10/21/2015 - 4:15pm

10/21/2015 - 5:15pm

Speaker:

Martino Lupini (Cal. Tech.)

Abstract:

I will give an introduction to nonstandard analysis, and then present an overview of the application of nonstandard methods to problems in combinatorics of numbers.

Where:

Argue Auditorium, Millikan, Pomona College

10/14/2015 - 4:15pm

Speaker:

John de Pillis (UC Riverside)

Abstract:

See Attachment

Where:

Argue Auditorium, Millikan, Pomona College

10/07/2015 - 4:15pm

10/07/2015 - 5:15pm

Speaker:

Sam Nelson (Claremont Mckenna College)

Abstract:

Biquandles are algebraic structures with axioms inspired by knot theory. Given a finite biquandle X and a commutative ring with identity R, we define an algebraic structure known as a biquandle bracket. Biquandle brackets can be used to define a family of knot and link invariants

known as quantum enhancements which include biquandle cocycle invariants and skein polynomials such as the Alexander, Jones and HOMFLYpt polynomials as special cases. As an application we will see a new skein invariant which is not determined by the knot group, the knot quandle or the HOMFLYpt polynomial.

Where:

Argue Auditorium, Millikan, Pomona College

09/30/2015 - 4:15pm

09/30/2015 - 5:15pm

Speaker:

Andy Bernoff (Harvey Mudd College)

Abstract:

A wide variety of physical and biological systems can be described as continuum limits of interacting particles. Their dynamics can often be described in terms of a monotonically decreasing interaction energy. We show how to exploit these energies numerically, analytically and asymptotically to characterize the observed behavior. Examples are drawn from the dynamics of thin fluid layers including ferrofluids.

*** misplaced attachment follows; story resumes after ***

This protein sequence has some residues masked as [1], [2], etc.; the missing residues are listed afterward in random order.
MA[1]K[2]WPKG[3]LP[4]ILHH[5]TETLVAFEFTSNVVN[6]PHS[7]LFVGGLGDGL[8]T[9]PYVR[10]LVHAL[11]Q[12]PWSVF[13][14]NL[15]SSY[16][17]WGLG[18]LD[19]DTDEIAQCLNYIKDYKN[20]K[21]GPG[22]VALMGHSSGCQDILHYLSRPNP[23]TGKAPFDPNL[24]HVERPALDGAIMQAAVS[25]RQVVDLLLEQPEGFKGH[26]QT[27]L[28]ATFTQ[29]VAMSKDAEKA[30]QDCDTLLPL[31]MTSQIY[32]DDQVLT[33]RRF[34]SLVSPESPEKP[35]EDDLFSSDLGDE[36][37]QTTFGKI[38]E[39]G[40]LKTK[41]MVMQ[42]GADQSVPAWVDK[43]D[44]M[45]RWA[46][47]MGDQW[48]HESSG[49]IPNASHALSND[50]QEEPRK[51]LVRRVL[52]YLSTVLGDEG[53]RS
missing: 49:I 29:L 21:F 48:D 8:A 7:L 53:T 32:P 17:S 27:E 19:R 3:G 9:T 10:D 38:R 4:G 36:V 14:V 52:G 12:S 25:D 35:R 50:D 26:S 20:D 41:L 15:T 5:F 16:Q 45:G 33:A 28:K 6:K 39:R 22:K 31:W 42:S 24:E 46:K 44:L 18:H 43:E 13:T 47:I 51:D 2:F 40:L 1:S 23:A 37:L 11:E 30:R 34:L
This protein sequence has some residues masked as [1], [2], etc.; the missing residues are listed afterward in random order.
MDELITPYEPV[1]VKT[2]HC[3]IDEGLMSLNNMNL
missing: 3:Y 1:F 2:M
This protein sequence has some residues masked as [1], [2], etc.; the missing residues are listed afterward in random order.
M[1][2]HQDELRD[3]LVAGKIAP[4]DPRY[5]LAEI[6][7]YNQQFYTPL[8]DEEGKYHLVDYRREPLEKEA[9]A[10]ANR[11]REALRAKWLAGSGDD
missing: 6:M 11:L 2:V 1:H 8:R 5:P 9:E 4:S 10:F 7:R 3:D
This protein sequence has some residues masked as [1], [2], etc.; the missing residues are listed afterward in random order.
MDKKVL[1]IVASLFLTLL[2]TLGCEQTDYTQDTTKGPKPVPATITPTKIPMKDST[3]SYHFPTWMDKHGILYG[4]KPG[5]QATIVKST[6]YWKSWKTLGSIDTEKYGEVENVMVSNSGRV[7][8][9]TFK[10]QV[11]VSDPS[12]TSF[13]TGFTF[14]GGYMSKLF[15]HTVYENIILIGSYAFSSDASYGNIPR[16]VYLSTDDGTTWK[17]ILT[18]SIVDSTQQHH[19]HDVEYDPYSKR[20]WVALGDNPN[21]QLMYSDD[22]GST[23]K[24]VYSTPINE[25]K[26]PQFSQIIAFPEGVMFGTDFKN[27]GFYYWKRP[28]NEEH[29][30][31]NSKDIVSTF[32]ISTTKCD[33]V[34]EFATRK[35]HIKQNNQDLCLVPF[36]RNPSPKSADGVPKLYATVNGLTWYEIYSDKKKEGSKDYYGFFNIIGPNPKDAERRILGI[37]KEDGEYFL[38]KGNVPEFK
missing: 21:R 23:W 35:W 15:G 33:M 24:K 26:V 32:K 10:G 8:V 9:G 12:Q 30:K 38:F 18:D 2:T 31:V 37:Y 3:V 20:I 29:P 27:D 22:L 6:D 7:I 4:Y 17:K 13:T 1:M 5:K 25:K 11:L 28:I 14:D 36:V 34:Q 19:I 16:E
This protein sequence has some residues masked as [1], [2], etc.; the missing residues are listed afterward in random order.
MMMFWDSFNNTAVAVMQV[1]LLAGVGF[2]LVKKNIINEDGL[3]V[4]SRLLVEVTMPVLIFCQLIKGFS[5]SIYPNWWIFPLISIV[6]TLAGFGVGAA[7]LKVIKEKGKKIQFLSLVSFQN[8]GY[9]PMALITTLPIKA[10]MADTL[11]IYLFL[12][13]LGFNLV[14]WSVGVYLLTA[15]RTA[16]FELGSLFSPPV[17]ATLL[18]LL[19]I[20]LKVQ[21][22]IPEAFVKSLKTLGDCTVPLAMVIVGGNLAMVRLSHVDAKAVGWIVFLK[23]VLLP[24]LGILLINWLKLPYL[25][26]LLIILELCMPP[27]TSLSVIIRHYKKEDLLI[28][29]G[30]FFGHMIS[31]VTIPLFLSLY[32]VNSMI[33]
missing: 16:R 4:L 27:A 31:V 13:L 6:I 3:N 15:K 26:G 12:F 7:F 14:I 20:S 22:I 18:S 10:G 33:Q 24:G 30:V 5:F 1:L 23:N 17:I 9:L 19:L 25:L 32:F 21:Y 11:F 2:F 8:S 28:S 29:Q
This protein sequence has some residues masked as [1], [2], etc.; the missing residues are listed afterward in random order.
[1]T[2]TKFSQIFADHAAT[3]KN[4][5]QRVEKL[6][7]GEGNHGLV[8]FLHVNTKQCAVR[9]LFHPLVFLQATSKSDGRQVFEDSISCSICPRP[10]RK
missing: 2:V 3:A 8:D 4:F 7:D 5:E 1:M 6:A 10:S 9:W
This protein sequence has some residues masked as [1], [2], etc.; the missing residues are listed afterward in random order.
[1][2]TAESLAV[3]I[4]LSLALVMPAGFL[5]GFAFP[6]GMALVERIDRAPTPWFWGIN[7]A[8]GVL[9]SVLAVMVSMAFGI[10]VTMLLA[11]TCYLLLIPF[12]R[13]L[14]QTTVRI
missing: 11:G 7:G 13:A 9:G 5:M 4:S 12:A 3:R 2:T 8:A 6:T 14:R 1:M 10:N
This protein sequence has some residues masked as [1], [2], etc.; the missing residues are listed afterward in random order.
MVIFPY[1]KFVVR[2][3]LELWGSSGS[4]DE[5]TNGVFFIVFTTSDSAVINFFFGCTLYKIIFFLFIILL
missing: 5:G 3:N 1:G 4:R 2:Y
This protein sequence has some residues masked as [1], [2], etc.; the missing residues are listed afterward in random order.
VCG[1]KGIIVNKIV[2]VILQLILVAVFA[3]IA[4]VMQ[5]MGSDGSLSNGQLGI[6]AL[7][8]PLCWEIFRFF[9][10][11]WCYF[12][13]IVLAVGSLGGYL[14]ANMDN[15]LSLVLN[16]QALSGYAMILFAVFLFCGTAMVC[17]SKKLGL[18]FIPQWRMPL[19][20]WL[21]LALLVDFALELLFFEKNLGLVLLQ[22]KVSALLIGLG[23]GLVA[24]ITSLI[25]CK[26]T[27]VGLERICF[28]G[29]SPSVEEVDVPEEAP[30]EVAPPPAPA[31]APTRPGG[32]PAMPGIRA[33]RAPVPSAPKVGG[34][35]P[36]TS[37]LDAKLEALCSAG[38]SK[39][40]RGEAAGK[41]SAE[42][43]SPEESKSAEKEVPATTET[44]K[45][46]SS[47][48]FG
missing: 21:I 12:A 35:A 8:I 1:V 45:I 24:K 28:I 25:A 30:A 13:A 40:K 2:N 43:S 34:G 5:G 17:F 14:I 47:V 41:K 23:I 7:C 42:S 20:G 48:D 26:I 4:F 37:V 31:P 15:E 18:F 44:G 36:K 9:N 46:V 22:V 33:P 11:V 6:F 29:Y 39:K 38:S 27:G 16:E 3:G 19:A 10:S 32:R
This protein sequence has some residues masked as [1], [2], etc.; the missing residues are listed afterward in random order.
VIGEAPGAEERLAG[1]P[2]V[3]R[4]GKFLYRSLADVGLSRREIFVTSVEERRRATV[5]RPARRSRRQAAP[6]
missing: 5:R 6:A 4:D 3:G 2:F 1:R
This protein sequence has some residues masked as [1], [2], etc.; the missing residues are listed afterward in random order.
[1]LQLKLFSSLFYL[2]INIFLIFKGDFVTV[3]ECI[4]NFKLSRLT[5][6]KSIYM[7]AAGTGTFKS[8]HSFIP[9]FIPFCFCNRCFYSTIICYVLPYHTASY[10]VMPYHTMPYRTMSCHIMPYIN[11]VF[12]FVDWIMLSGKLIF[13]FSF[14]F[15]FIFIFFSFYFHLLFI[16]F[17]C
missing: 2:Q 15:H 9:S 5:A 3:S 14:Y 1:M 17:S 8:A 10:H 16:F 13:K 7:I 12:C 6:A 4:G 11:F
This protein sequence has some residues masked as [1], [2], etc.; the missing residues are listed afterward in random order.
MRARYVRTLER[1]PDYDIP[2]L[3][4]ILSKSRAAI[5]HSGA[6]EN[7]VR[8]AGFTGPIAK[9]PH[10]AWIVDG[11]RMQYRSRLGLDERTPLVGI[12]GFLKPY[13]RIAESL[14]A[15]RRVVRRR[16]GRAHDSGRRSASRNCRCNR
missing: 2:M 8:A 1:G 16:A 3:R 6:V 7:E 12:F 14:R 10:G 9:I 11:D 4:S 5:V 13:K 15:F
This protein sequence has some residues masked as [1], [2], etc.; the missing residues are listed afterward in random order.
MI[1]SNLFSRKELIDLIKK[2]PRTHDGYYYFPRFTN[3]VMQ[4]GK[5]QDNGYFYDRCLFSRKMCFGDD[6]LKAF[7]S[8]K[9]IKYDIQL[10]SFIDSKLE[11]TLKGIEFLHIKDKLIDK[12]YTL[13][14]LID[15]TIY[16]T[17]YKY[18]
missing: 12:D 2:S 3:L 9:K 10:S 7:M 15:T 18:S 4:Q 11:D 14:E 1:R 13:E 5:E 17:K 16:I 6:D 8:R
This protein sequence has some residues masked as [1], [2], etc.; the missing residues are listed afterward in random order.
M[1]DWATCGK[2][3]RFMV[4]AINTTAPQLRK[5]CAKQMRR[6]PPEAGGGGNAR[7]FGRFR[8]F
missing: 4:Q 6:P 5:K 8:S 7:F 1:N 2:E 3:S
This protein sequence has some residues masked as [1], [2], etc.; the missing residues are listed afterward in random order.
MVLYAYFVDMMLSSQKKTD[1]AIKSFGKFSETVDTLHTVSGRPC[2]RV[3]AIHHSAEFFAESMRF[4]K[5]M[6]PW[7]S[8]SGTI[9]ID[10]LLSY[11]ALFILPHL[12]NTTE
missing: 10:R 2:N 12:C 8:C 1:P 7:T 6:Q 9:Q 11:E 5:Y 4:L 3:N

Where:

Argue Auditorium, Millikan, Pomona College

09/23/2015 - 4:15pm

09/23/2015 - 5:15pm

Speaker:

Alfonso Castro (HMC)

Abstract:

In mathematics, the Art of Solving Equations, the intermediate value theorem plays a central role. I will be discussing its impact in finding fixed points, analyzing functions of complex variables, and solving equations in ordered Banach spaces.

Where:

Argue Auditorium, Millikan, Pomona College

09/16/2015 - 4:15pm

09/16/2015 - 5:15pm

Speaker:

Students

Abstract:

See attached.

Where:

Millikan Courtyard

09/17/2015 - 4:15pm

09/17/2015 - 5:15pm

Speaker:

Dany Leviatan

Abstract:

See attachment.

Where:

Argue Auditorium, Millikan, Pomona College

09/09/2015 - 4:15pm

09/09/2015 - 5:15pm

Speaker:

Jesus De Loera (UC Davis)

Abstract:

Are you someone that found linear algebra the most awesome and beautiful subject in the universe? Do linear equations and vectors make you smile? Then I have the theorem for you; Carath\'eodory’s theorem! It states that any vector in the convex hull of a subset $X$ of $R^d$ can be expressed as a linear convex combination of at most $d+1$ vectors of the set $X$. It is a variation on the basic fact that vectors in $R^d$ can be expressed as linear combination of a basis (with $d$ vectors). This talk will consider the lovely Carath\'eodory’s theorem, and its many relatives and variations. I will show the many applications (e.g., in economics, logistics, and signal processing) and how this theorem touches in the inner depths of the mathematician's soul. I will offer many open questions for people young solve, so come prepared to fall in love with $Ax=b$.